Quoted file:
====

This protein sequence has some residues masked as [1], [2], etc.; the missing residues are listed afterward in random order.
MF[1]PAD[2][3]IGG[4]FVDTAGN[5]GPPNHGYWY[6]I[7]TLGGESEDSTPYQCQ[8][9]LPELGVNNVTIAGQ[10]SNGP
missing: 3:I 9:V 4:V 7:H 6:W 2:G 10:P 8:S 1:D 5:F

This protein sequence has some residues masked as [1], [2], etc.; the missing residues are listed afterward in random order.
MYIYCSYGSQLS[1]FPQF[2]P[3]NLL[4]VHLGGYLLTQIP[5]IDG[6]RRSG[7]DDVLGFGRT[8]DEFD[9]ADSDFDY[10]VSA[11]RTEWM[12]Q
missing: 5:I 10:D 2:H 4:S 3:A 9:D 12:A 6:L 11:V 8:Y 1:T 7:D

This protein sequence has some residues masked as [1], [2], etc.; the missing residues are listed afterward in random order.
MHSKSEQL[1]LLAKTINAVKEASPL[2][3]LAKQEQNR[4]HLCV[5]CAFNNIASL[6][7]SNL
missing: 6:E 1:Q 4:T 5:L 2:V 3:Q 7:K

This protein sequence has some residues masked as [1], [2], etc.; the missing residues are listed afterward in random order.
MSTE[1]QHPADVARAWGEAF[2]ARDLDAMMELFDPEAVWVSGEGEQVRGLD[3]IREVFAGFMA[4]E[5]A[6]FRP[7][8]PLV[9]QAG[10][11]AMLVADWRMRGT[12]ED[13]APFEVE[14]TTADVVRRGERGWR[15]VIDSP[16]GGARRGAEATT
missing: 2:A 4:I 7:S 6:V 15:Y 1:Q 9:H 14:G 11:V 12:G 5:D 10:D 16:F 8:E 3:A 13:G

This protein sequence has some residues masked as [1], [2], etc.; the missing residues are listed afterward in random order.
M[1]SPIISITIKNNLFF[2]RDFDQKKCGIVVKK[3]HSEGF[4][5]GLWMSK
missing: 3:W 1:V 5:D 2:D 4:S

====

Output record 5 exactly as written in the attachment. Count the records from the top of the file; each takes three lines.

This protein sequence has some residues masked as [1], [2], etc.; the missing residues are listed afterward in random order.
M[1]SPIISITIKNNLFF[2]RDFDQKKCGIVVKK[3]HSEGF[4][5]GLWMSK
missing: 3:W 1:V 5:D 2:D 4:S